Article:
But since Sunday, the website has been inactive, and data previously stored on a site's hosting service appears to have been deleted, Citizen Lab reports. The domain name, first registered in 2012, now resolves to a static page saying: "This account has been suspended."

Thousands of Targets

At least one of the services offered by BellTroX was corporate espionage, according to Citizen Lab.

"Dark Basin has a remarkable portfolio of targets, from senior government officials and candidates in multiple countries, to financial services firms such as hedge funds and banks, to pharmaceutical companies," Citizen Lab says. "Troublingly, Dark Basin has extensively targeted American advocacy organizations working on domestic and global issues. These targets include climate advocacy organizations and net neutrality campaigners."

Citizen Lab says it has "notified hundreds of targeted individuals and institutions" about Dark Basin's efforts, and also "provided them with assistance in tracking and identifying the campaign," and in some cases, at their request, sharing details with the U.S. Department of Justice.

Wanted: Sumit Gupta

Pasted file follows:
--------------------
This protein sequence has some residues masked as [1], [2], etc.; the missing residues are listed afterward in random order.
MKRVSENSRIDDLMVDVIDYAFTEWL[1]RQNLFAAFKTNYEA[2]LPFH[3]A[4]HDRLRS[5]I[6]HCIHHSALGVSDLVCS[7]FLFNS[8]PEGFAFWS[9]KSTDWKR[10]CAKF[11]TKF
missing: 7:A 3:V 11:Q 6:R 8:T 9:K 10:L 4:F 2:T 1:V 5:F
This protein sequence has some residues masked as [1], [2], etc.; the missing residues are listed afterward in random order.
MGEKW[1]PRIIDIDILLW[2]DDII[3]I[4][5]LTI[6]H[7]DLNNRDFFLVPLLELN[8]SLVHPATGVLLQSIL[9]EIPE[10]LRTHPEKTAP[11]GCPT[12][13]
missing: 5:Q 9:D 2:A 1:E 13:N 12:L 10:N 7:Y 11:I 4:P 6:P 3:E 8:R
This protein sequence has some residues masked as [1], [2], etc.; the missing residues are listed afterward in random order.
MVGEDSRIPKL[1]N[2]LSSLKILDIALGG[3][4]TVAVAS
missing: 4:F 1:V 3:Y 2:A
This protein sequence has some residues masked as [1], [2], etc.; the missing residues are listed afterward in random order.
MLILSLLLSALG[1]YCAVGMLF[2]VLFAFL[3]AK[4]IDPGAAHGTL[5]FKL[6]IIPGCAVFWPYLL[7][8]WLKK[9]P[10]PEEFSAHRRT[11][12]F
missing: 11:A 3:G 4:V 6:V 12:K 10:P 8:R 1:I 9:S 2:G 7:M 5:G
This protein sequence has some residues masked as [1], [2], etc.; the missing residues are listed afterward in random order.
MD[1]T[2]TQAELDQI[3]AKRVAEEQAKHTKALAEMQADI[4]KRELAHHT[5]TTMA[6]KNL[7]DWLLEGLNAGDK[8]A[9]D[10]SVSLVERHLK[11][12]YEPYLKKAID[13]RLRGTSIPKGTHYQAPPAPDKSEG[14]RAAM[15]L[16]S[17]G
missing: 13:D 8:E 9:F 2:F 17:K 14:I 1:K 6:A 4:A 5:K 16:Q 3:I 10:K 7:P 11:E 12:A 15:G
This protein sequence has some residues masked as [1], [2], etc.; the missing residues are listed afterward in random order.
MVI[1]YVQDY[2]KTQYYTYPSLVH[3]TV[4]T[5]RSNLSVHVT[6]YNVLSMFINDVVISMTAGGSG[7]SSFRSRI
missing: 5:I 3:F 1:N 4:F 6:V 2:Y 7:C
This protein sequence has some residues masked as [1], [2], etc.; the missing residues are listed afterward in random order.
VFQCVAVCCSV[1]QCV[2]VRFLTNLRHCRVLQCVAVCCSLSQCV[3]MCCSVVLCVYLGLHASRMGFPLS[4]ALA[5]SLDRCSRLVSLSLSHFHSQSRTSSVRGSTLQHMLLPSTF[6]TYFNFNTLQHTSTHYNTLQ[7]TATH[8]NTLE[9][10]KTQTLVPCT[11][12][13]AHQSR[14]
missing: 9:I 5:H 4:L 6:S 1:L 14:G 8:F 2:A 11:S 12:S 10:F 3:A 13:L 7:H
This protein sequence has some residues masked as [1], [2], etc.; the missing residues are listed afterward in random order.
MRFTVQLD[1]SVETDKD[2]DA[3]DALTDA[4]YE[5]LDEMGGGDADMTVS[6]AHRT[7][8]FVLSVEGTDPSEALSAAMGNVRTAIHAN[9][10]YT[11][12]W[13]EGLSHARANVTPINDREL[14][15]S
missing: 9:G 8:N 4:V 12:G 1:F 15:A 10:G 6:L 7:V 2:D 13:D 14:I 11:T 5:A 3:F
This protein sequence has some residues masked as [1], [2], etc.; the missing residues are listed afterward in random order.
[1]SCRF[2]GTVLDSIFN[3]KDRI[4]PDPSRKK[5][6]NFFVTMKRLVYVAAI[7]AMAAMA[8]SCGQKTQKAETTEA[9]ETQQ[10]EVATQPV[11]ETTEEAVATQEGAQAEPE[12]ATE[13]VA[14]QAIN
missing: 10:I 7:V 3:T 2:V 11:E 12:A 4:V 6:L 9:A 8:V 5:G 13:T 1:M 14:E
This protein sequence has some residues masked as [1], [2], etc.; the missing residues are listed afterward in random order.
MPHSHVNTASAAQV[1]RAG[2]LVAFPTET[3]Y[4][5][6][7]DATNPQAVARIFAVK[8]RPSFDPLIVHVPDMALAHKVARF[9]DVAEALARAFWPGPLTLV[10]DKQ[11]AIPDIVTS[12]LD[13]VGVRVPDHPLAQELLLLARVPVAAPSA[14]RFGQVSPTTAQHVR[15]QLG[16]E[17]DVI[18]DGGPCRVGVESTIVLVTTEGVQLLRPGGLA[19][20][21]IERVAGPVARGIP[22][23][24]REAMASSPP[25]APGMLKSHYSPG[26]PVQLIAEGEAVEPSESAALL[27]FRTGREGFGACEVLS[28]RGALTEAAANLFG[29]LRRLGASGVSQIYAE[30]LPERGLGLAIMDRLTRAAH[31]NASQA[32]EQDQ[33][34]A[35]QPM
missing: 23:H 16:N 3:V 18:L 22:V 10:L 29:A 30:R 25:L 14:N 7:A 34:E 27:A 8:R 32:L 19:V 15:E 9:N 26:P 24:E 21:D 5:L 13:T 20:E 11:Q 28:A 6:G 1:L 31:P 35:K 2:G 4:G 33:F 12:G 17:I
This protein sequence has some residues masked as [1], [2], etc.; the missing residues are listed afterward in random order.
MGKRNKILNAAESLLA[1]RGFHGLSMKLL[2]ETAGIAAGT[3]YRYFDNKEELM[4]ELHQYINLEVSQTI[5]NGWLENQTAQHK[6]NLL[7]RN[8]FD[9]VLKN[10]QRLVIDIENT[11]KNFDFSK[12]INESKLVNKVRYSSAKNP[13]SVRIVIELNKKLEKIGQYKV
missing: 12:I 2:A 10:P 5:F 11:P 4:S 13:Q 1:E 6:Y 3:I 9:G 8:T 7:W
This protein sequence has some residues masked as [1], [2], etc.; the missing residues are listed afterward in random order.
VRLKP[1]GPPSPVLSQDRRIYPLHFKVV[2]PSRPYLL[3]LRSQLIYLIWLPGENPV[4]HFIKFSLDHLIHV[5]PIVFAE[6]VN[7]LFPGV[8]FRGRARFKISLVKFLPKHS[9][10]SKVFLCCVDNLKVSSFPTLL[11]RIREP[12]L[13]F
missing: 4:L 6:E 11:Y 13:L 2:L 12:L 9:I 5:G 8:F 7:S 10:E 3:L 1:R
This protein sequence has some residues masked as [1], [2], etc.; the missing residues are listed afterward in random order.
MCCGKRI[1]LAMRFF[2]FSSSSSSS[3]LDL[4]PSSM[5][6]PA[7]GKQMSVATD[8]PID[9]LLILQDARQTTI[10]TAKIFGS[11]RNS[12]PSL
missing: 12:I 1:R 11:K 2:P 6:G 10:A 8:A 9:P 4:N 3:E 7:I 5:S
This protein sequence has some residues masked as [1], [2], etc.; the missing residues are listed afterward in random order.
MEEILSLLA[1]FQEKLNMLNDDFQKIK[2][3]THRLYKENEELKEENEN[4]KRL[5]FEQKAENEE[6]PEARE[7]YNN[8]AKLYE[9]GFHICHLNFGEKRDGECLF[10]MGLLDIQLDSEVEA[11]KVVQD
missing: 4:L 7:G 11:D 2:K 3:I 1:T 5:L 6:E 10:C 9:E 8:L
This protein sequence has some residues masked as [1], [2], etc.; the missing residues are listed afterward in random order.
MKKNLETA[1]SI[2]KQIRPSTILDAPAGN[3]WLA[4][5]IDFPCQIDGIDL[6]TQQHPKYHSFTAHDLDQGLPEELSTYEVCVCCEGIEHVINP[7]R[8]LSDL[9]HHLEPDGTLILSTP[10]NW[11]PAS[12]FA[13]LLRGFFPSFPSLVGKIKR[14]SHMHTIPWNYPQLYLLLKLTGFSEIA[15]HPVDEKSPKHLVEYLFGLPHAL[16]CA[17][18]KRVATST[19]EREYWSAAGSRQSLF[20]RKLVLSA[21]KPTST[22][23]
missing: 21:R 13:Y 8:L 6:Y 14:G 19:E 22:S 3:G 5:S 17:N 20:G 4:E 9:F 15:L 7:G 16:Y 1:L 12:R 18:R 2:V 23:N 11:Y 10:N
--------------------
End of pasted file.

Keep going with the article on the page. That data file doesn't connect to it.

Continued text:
Sumit Gupta, the director of BellTroX, was previously charged in California federal court with participating in a criminal hacking scheme.

In 2015, the Justice Department unsealed an indictment against five men, including two private investigators, as well as Gupta, aka Sumit Vishnoi - then 26 years old. All five were charged "with crimes related to a conspiracy to access the email accounts, Skype accounts, and computers" of clients of the two private investigators, according to the indictment, which describes Gupta as being one of two hackers they hired "to access the email accounts, Skype accounts and protected computers of individuals without authorization."

Citizen Lab says that multiple details of the attacks it ascribes to Dark Basin parallel allegations against Gupta included in the 2015 indictment.

Some individuals designated as being employees of BellTroX on LinkedIn also list offensive hacking skills. One, for example, lists his skills as being "cyber specialist, email penetration, corporate espionage, phone pinger, ORM specialist." Object-Relational Mapping is a technique that can be used to construct injection attacks against databases.

Also on LinkedIn, BellTroX has testimonials from numerous individuals working in law enforcement and corporate intelligence, including some Canadian and U.S. government employees. "A LinkedIn endorsement may be completely innocuous, and is not proof that an individual has contracted with BellTroX for hacking or other activity," Citizen Lab says. "However, it does raise questions as to the nature of the relationship between some of those who posted endorsements and BellTroX."